Economic Indicators and Various Reports On It- GDP, FD, EODB, WIR etc

Explained: Gross Value Added (GVA) Method


From UPSC perspective, the following things are important :

Prelims level: GDP, GNP, GVA etc.

Mains level: Not Much

The National Statistical Office (NSO) recently released its provisional estimates of national income for the financial year 2019-20. The release also detailed the estimates of the Gross Value Added (GVA).

Try this question from CSP 2011:

Q. In the context of Indian economy, consider the following statements

1. The growth rate of GDP has steadily increased in the last five years.

2. The growth rate in per capita income has steadily increased in the last five years.

Which of the statements given above is/are correct?

(a.) 1 only

(b.) 2 only

(c.) Both 1 and 2

(d.) Neither 1 nor 2

The GVA method

  • In 2015, in the wake of a comprehensive review of its approach to GDP measurement, India opted to make major changes to its compilation of national accounts.
  • It aims to bring the whole process into conformity with the UN System of National Accounts (SNA) of 2008.

What is GVA?

  • As per the SNA, GVA is defined as the value of output minus the value of intermediate consumption.
  • GVA is a measure of the contribution to GDP made by an individual producer, industry or sector.
  • At its simplest, it gives the rupee value of goods and services produced in the economy after deducting the cost of inputs and raw materials used.
  • It can be described as the main entry on the income side of the nation’s accounting balance sheet, and from economics, perspective represents the supply side.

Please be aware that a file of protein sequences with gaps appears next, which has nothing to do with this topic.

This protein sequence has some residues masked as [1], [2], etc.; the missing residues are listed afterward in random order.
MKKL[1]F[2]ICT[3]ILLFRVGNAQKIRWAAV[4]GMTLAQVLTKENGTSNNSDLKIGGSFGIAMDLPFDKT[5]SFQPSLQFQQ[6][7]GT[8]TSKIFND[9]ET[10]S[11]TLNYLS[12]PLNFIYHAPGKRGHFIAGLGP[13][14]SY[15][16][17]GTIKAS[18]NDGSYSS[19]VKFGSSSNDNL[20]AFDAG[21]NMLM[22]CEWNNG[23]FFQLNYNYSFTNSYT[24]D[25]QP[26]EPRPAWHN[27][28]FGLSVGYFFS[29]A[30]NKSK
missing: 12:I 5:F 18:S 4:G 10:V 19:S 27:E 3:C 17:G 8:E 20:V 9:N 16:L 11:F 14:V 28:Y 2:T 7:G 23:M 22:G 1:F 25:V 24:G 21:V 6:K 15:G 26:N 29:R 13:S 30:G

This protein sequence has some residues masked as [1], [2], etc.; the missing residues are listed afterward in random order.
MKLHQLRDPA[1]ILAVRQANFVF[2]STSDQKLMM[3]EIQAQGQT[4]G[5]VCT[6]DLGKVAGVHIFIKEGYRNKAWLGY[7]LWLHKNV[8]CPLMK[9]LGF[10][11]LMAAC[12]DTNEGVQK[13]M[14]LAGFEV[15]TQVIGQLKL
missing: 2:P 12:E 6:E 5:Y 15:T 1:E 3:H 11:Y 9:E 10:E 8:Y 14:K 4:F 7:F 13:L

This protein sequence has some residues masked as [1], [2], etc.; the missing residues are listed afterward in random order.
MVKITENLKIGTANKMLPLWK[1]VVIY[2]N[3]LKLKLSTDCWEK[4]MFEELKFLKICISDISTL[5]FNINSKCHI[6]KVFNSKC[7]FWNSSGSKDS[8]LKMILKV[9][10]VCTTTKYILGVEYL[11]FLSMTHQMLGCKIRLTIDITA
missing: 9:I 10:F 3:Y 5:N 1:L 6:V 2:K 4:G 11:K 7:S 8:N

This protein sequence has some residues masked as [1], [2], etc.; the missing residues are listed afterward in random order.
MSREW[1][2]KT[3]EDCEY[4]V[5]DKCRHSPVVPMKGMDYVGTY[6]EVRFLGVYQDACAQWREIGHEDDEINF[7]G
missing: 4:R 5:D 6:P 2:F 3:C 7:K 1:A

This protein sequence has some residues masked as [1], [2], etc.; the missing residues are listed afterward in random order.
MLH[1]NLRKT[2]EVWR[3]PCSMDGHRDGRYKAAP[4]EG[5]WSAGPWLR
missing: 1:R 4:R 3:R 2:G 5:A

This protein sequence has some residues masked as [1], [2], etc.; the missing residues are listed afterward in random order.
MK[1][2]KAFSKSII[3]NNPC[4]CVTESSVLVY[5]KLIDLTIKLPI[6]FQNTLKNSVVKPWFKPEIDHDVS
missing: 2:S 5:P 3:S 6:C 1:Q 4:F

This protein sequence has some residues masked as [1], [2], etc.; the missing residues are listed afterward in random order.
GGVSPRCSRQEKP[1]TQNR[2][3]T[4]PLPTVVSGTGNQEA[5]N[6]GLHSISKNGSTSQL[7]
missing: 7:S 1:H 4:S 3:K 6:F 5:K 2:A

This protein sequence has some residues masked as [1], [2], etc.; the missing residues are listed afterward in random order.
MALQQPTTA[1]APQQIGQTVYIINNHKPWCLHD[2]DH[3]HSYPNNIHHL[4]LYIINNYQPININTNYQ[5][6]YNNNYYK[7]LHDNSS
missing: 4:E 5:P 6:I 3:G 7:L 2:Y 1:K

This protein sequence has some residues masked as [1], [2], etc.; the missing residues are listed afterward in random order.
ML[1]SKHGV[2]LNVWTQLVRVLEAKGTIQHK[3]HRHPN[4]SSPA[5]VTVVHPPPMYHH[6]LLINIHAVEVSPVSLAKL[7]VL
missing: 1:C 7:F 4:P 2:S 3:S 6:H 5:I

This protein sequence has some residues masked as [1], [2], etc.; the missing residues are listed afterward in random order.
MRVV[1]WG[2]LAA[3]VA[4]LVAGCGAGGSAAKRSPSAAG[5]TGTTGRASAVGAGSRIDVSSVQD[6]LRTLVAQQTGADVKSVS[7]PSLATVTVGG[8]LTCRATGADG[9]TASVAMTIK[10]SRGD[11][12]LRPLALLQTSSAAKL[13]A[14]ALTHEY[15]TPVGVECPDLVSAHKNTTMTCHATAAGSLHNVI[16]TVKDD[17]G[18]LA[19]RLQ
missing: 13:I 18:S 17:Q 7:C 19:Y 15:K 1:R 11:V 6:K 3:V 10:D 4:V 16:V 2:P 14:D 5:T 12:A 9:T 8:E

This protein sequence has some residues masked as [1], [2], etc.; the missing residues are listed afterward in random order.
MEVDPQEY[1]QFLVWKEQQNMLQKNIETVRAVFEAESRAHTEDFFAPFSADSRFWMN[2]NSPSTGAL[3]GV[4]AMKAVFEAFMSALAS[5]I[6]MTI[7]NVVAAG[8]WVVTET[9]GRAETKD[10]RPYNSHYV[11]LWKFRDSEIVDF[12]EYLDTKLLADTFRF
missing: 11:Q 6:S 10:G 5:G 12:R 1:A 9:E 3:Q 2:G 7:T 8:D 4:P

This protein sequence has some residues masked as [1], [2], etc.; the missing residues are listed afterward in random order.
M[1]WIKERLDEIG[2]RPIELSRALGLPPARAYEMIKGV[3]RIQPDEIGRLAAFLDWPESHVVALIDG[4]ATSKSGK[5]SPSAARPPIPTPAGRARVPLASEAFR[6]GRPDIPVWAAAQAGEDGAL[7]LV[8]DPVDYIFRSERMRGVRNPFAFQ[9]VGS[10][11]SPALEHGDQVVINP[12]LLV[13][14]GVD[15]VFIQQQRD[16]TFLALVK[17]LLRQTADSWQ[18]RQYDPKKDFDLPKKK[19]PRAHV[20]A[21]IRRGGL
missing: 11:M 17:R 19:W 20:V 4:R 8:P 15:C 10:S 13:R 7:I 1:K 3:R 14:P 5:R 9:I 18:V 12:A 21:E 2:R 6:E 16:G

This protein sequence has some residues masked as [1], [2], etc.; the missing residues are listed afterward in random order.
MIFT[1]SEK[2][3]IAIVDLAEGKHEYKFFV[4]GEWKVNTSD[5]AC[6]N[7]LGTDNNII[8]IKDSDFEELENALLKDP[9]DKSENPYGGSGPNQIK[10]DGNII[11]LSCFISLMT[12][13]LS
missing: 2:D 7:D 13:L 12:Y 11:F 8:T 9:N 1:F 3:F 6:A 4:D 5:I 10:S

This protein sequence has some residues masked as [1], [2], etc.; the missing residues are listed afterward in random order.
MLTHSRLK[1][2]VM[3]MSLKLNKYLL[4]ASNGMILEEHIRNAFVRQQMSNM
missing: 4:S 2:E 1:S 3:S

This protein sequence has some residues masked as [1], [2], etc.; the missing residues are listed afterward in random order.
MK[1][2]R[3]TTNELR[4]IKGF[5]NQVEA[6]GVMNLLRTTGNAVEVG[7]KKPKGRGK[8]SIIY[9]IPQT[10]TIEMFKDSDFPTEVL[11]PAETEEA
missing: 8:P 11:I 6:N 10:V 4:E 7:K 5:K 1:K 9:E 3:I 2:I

How it has changed income calculation?

  • While India had been measuring GVA earlier, it had done so using ‘factor cost’.
  • GDP at ‘factor cost’ was the main parameter for measuring the country’s overall economic output until the new methodology was adopted.
  • GVA at basic prices became the primary measure of output across the economy’s various sectors and when added to net taxes on products amounts to the GDP.
  • In the new series, the base year was shifted to 2011-12 from the earlier 2004-05.

GVA estimates by NSO

  • As part of the data on GVA, the NSO provides both quarterly and annual estimates of output — measured by the gross value added — by economic activity.
  • The sectoral classification provides data on eight broad categories that span the gamut of goods produced and services provided in the economy.
  • These are: 1) Agriculture, Forestry and Fishing; 2) Mining and Quarrying; 3) Manufacturing; 4) Electricity, Gas, Water Supply and other Utility Services; 5) Construction; 6) Trade, Hotels, Transport, Communication and Services related to Broadcasting; 7) Financial, Real Estate and Professional Services; 8) Public Administration, Defence and other Services.

How relevant is the GVA data given that headline growth always refers to GDP?

  • The GVA data is crucial to understand how the various sectors of the real economy are performing.
  • The output or domestic product is essentially a measure of GVA combined with net taxes.
  • However, GDP can be and is also computed as the sum total of the various expenditures incurred in the economy.
  • It includes private consumption spending, government consumption spending and gross fixed capital formation or investment spending; these reflect essentially on the demand conditions in the economy.

Significance of GVA

  • From a policymaker’s perspective, it is vital to have the GVA data to be able to make policy interventions, where needed.
  • Also, from global data standards and uniformity perspective, GVA is an integral and necessary parameter in measuring a nation’s economic performance.

Issues with GVA

  • As with all economic statistics, the accuracy of GVA as a measure of overall national output is heavily dependent on the sourcing of data and the fidelity of the various data sources.
  • To that extent, GVA is as susceptible to vulnerabilities from the use of inappropriate or flawed methodologies as any other measure.
  • Economists argue that India’s switch of its base year to 2011-12 had led to a significant overestimation of growth.
  • They argued that the value-based approach instead of the earlier volume-based tack in GVA estimation had affected the measurement of the formal manufacturing sector and thus distorted the outcome.

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